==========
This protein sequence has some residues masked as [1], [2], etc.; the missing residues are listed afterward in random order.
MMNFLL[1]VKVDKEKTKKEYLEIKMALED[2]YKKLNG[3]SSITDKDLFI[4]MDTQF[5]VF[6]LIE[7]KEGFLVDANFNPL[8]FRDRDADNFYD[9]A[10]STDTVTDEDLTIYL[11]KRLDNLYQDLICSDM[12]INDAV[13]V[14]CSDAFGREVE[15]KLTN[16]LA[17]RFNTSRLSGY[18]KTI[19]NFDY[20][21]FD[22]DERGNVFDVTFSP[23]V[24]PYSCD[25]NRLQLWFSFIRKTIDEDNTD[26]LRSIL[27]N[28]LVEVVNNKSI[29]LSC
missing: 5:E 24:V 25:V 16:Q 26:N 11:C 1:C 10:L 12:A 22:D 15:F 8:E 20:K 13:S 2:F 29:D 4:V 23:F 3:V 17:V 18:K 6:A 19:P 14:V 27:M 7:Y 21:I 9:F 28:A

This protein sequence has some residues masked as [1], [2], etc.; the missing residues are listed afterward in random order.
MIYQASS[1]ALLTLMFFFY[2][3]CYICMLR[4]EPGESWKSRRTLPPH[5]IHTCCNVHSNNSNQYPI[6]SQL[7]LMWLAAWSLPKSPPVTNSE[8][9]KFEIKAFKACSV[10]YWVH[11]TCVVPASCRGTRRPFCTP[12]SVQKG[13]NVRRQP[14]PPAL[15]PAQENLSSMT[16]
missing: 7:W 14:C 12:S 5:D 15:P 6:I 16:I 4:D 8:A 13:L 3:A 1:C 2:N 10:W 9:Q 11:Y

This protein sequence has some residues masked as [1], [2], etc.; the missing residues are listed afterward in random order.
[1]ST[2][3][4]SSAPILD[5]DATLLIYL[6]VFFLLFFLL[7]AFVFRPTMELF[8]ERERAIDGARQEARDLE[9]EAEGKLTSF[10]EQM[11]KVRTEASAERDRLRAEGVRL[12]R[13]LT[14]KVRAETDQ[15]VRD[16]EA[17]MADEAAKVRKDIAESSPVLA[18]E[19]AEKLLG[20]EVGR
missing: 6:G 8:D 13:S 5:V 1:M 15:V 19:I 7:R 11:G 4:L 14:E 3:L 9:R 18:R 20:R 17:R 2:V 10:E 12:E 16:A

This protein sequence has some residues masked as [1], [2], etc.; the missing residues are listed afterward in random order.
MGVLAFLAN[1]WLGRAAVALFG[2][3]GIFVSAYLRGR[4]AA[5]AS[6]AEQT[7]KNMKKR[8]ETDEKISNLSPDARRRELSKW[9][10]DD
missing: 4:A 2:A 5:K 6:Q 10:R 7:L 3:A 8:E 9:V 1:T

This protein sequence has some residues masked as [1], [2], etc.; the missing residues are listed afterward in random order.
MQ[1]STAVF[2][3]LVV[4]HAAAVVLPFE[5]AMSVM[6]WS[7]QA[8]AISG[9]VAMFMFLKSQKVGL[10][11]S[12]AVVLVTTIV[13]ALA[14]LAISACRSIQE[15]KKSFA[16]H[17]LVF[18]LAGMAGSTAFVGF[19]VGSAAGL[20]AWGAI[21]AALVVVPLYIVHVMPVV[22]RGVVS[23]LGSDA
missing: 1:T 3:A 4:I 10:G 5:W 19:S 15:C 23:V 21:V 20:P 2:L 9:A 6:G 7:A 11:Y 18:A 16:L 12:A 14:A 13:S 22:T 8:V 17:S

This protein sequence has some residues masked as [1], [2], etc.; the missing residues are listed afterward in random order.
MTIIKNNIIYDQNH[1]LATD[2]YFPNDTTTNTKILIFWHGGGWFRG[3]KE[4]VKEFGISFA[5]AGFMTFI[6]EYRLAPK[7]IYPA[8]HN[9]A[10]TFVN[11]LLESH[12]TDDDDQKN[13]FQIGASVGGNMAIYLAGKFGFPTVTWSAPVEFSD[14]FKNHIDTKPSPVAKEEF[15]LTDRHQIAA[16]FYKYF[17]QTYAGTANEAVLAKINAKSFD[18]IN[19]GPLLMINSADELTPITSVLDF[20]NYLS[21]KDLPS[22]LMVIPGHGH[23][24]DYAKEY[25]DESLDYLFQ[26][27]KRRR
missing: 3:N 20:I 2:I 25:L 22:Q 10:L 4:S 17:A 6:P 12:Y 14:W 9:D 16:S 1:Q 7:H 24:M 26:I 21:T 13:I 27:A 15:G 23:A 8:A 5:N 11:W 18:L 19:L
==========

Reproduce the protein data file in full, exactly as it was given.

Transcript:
This protein sequence has some residues masked as [1], [2], etc.; the missing residues are listed afterward in random order.
MMNFLL[1]VKVDKEKTKKEYLEIKMALED[2]YKKLNG[3]SSITDKDLFI[4]MDTQF[5]VF[6]LIE[7]KEGFLVDANFNPL[8]FRDRDADNFYD[9]A[10]STDTVTDEDLTIYL[11]KRLDNLYQDLICSDM[12]INDAV[13]V[14]CSDAFGREVE[15]KLTN[16]LA[17]RFNTSRLSGY[18]KTI[19]NFDY[20][21]FD[22]DERGNVFDVTFSP[23]V[24]PYSCD[25]NRLQLWFSFIRKTIDEDNTD[26]LRSIL[27]N[28]LVEVVNNKSI[29]LSC
missing: 5:E 24:V 25:V 16:Q 26:N 11:C 1:C 10:L 12:A 22:D 15:F 8:E 20:K 13:S 2:F 29:D 4:V 23:F 3:V 17:V 18:K 6:A 19:P 14:V 27:M 7:Y 21:I 9:F 28:A

This protein sequence has some residues masked as [1], [2], etc.; the missing residues are listed afterward in random order.
MIYQASS[1]ALLTLMFFFY[2][3]CYICMLR[4]EPGESWKSRRTLPPH[5]IHTCCNVHSNNSNQYPI[6]SQL[7]LMWLAAWSLPKSPPVTNSE[8][9]KFEIKAFKACSV[10]YWVH[11]TCVVPASCRGTRRPFCTP[12]SVQKG[13]NVRRQP[14]PPAL[15]PAQENLSSMT[16]
missing: 7:W 14:C 12:S 5:D 15:P 6:I 16:I 4:D 8:A 13:L 3:A 1:C 2:N 10:W 9:Q 11:Y

This protein sequence has some residues masked as [1], [2], etc.; the missing residues are listed afterward in random order.
[1]ST[2][3][4]SSAPILD[5]DATLLIYL[6]VFFLLFFLL[7]AFVFRPTMELF[8]ERERAIDGARQEARDLE[9]EAEGKLTSF[10]EQM[11]KVRTEASAERDRLRAEGVRL[12]R[13]LT[14]KVRAETDQ[15]VRD[16]EA[17]MADEAAKVRKDIAESSPVLA[18]E[19]AEKLLG[20]EVGR
missing: 6:G 8:D 13:S 5:V 1:M 15:V 19:I 7:R 11:G 4:L 14:E 3:L 9:R 18:R 20:R 17:R 2:V 10:E 12:E 16:A

This protein sequence has some residues masked as [1], [2], etc.; the missing residues are listed afterward in random order.
MGVLAFLAN[1]WLGRAAVALFG[2][3]GIFVSAYLRGR[4]AA[5]AS[6]AEQT[7]KNMKKR[8]ETDEKISNLSPDARRRELSKW[9][10]DD
missing: 4:A 2:A 5:K 6:Q 10:R 7:L 3:A 8:E 9:V 1:T

This protein sequence has some residues masked as [1], [2], etc.; the missing residues are listed afterward in random order.
MQ[1]STAVF[2][3]LVV[4]HAAAVVLPFE[5]AMSVM[6]WS[7]QA[8]AISG[9]VAMFMFLKSQKVGL[10][11]S[12]AVVLVTTIV[13]ALA[14]LAISACRSIQE[15]KKSFA[16]H[17]LVF[18]LAGMAGSTAFVGF[19]VGSAAGL[20]AWGAI[21]AALVVVPLYIVHVMPVV[22]RGVVS[23]LGSDA
missing: 1:T 3:A 4:I 10:G 5:W 19:S 15:C 23:V 21:V 20:P 2:L 9:A 6:G 7:A 11:Y 18:A 16:L 12:A 14:A 13:S 22:T 8:V 17:S

This protein sequence has some residues masked as [1], [2], etc.; the missing residues are listed afterward in random order.
MTIIKNNIIYDQNH[1]LATD[2]YFPNDTTTNTKILIFWHGGGWFRG[3]KE[4]VKEFGISFA[5]AGFMTFI[6]EYRLAPK[7]IYPA[8]HN[9]A[10]TFVN[11]LLESH[12]TDDDDQKN[13]FQIGASVGGNMAIYLAGKFGFPTVTWSAPVEFSD[14]FKNHIDTKPSPVAKEEF[15]LTDRHQIAA[16]FYKYF[17]QTYAGTANEAVLAKINAKSFD[18]IN[19]GPLLMINSADELTPITSVLDF[20]NYLS[21]KDLPS[22]LMVIPGHGH[23][24]DYAKEY[25]DESLDYLFQ[26][27]KRRR
missing: 3:N 20:I 2:I 25:L 22:Q 10:L 4:S 17:A 6:P 12:Y 14:W 9:D 16:S 1:Q 7:H 24:M 26:I 21:T 13:I 27:A 15:G 23:A 8:A 5:N 11:W 18:L 19:L